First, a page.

Shorter pieces shedding light on the creativity underlying Japanese culture and technology and on lives and lifestyles in Japan.

What’s Next on the Ghibli Storyboard?

Less than three years after Miyazaki Hayao announced that The Wind Rises (2013) would be his last feature animated film, the legendary director and animator is quietly at work on a new project. Studio Ghibli producer and chairman Suzuki Toshio, Miyazaki’s longtime collaborator, offers a tantalizing glimpse of the studio’s near- and long-term future as it grapples with the challenges of a new era. In the meantime, fans will have ample opportunity this summer to immerse themselves in the world of Studio Ghibli with the opening of the Ghibli Expo in Tokyo and a special exhibit, All Aboard! The Cat Bus to the Ghibli Forest, at the Ghibli Museum, Mitaka.

Ghibli Museum, Mitaka (Photo Gallery)
Adults Also Welcome on the Cat Bus to the Ghibli Forest
Ghibli Expo: Three Decades of Studio Ghibli Films
What’s Up at Studio Ghibli? Catching Up with Producer Suzuki Toshio

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Frights and Fun at Japan’s Haunted Houses

Gomi Hirofumi is a pioneering producer of haunted houses, whose creations have thrilled and terrified audiences up and down the country. Enter a world of fear and let a cooling shiver run down your spine as the summer ghost season heats up.

“Baby in Hell”: The Latest Haunted House Attraction of a Horror Maestro
Gomi Hirofumi and Japan’s Scariest Haunted Houses

Insider’s Guide to Shintō Shrines

Amid all the change that has swept Japanese society in modern times, the position of the Shintō shrine remains rock-solid. There is always something drawing local residents to the neighborhood shrine, whether it be an annual celebration like New Year’s Day or just the hope of warding off bad luck. Foreign tourists also feel the pull of these hallowed spots, which somehow instill a sense of awe in even the most casual visitor. Through images and words, this series offers information and insights that will challenge your preconceptions and make your own shrine visit that much more meaningful.

“Temizuya”: The Cleansing Ritual
“Shimenawa”: The Sacred Rope
“Sandō”: The Worshipper’s Path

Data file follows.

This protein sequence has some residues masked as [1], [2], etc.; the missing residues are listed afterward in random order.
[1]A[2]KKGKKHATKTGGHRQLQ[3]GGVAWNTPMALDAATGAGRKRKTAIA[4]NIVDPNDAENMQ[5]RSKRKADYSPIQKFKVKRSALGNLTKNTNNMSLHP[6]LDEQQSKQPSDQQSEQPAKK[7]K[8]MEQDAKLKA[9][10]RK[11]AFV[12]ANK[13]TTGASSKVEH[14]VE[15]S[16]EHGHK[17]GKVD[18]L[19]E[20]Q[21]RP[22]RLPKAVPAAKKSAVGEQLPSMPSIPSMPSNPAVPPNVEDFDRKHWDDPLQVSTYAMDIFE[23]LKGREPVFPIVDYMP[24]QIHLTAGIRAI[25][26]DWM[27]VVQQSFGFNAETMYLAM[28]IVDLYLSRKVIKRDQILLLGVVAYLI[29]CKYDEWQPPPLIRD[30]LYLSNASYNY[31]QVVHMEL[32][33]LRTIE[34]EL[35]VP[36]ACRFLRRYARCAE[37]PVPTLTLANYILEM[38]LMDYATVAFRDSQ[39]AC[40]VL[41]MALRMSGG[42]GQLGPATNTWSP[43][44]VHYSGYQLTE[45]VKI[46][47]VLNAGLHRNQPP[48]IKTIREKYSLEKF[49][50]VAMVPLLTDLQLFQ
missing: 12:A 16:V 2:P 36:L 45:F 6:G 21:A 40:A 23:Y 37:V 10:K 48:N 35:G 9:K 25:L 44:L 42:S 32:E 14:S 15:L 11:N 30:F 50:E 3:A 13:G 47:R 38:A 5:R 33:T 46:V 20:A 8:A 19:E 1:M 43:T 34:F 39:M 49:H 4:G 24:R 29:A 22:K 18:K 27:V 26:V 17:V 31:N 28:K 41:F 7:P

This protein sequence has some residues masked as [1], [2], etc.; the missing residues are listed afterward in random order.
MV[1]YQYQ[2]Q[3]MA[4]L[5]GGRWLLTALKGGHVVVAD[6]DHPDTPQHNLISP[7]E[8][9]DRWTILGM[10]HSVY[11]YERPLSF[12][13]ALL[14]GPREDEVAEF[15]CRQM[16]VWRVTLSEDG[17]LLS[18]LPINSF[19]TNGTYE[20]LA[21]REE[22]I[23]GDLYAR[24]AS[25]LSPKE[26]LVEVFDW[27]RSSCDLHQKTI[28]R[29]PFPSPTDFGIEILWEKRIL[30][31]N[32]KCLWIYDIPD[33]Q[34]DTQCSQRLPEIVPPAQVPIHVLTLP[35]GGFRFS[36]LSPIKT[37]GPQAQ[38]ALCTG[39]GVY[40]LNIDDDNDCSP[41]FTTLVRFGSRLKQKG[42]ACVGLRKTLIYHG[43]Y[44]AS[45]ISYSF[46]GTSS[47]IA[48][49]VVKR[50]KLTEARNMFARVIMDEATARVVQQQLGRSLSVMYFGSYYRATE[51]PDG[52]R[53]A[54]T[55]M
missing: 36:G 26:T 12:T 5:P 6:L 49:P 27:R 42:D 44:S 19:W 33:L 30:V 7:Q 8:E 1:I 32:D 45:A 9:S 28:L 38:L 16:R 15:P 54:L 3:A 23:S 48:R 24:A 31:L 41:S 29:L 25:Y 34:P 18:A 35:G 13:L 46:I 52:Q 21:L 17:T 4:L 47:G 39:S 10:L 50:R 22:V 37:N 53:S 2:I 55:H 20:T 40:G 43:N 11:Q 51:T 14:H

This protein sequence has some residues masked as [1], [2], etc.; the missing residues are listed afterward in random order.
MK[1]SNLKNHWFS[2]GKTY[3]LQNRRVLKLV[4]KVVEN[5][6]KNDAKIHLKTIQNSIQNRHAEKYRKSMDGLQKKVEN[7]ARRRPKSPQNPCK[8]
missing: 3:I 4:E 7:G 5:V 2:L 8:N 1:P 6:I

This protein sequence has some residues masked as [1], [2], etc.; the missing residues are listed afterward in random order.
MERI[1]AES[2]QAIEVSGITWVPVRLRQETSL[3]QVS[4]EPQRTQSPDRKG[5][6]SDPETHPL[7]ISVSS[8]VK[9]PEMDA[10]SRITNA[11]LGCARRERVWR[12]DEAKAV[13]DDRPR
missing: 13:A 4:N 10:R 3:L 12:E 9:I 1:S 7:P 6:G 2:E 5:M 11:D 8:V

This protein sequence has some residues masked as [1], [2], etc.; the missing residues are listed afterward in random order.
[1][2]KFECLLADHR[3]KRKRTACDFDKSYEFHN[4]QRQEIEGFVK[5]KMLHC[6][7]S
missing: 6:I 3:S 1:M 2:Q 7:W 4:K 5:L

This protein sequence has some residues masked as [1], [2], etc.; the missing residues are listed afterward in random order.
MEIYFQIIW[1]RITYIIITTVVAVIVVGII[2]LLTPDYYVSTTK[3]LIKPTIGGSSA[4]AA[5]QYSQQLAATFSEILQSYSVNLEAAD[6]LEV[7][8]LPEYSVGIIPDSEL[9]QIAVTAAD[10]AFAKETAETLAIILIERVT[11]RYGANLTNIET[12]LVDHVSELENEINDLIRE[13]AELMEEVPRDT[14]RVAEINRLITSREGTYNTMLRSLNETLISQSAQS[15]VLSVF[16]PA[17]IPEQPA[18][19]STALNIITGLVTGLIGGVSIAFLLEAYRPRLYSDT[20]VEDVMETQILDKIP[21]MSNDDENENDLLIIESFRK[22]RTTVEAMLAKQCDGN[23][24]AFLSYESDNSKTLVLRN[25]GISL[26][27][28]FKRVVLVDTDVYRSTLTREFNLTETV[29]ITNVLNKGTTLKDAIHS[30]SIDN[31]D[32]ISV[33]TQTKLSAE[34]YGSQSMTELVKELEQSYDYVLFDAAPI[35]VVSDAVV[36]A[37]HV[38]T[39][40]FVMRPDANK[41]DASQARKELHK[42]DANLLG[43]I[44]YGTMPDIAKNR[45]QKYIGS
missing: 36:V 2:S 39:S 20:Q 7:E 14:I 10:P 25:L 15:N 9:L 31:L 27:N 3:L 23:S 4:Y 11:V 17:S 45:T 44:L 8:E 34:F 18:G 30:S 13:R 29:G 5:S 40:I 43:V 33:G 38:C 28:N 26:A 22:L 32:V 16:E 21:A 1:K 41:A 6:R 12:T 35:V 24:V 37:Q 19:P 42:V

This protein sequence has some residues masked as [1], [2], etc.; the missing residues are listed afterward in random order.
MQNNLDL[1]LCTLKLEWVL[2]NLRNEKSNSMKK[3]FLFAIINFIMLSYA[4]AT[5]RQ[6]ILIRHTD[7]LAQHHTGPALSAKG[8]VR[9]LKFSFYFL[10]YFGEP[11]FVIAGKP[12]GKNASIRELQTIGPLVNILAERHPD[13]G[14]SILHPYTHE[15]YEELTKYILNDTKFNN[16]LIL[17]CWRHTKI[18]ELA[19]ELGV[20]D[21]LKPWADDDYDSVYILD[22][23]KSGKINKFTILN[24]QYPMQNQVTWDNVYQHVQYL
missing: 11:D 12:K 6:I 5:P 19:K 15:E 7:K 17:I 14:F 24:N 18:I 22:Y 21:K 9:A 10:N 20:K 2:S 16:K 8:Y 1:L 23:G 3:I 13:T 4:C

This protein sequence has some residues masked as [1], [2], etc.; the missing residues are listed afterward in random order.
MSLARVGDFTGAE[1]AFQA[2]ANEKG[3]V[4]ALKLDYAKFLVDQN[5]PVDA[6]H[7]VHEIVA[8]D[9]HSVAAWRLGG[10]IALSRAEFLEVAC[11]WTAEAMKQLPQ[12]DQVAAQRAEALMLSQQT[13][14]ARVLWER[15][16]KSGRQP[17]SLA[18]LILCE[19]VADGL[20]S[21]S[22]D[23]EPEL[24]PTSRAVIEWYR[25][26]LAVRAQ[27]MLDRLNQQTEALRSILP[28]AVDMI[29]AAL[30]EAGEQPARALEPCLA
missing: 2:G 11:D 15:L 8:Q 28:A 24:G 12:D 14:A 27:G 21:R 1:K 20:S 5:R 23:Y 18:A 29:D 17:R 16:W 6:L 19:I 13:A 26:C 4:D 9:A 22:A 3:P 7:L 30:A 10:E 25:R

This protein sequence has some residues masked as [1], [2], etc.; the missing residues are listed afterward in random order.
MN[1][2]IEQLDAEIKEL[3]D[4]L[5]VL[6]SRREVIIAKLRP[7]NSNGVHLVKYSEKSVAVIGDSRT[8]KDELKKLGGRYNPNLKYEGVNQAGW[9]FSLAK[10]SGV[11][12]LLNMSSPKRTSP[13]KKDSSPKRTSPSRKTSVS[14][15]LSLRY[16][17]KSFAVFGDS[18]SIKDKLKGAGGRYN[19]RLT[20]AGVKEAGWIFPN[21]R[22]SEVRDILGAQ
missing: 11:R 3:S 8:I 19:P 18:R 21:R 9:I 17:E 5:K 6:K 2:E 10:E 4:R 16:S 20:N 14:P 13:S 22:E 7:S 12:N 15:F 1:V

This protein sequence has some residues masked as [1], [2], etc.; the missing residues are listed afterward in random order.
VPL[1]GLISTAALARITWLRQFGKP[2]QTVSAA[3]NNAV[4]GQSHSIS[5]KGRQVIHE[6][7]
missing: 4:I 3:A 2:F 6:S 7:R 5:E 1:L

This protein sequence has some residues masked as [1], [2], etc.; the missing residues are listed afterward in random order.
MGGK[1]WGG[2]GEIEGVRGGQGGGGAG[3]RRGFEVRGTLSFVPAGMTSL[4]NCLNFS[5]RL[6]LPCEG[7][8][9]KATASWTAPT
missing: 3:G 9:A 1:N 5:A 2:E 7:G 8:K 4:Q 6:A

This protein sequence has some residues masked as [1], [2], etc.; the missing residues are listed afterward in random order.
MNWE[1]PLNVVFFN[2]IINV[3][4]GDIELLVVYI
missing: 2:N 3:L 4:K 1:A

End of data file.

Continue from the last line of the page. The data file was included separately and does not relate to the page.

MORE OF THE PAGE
Torii: Gates to the Sacred Spaces
Your Virtual Guide to the Shintō Shrine

Japan’s Rail Network

Japan is a railfan’s delight, boasting not only leading-edge technologies like those featured in the Shinkansen and the maglev but also an increasing number of unique rail services in localities around the country.

“Dragon Quest” Theme Rings Out on Shibuya Trains (Video)
Tokyo’s New Restaurant Train Offers Haute Cuisine on Wheels
Kyoto Railway Museum (Photo Gallery)
Kyoto Railway Museum: A Showcase of Japan’s Rail Heritage

Learning and Loving the Japanese Language

Some 4 million people are studying Japanese around the world. Whether you’re an anime and manga fan who wants to get closer to the real thing, a lover of arts, crafts, and other traditional culture, or a person who wants to live in Japan or work at a Japanese company, there are many reasons to learn. In this series we present diverse approaches to the language and stories from those who have tackled it successfully.

Kyoto’s Museum for Kanji Lovers

Japanese Approaches to an Eco-Life

As one way to help preserve the environment, many Japanese today are looking to the past, seeking inspiration in traditional cultural aspects like reverence for nature or taking careful care of things to extend their useful lives. Their ecologically friendly lifestyles hint at ways to safeguard the health of the global environment for future generations.

Lessons from the Bees: The Rooftop Hives of Central Tokyo
Keeping Mount Fuji at the Peak of Beauty
Cooking Up a Do-It-Yourself Lifestyle
Saving Electricity to Save Yen
(Re)Built to Last
A Breezy Style of Green Urban Living

Visiting Japan’s Remote Communities

There is more to Japan than huge cities like Tokyo and Osaka. Some would say that the best of the country can be found in tiny villages far from the urban centers. While battling depopulation, the hardy residents live their lives, largely forgotten by the rest of the nation. journeys to discover Japan’s timeless mountain and island communities.

Shimoguri-no-sato: A Japanese Shangri-la

"Bentō": A Feast for the Eyes and Stomach

Bentō, or box meals, contain a fine balance of rice and other dishes, carefully thought out down to the colors and layout of the food. The bentō eaten in Japan include homemade meals, those sold at convenience stores, and the luxurious variety offered by upscale Japanese restaurants. Explore the fun of bentō for insights into Japanese food culture.

Show Me Your “Bentō”! Part 1: Under the Cherry Trees
Power Lunch at Japanese Schools
The Local Flavors of Popular Railway Box Meals
My “Bentō,” My Pride
Your Own Japanese-Style Box Meal

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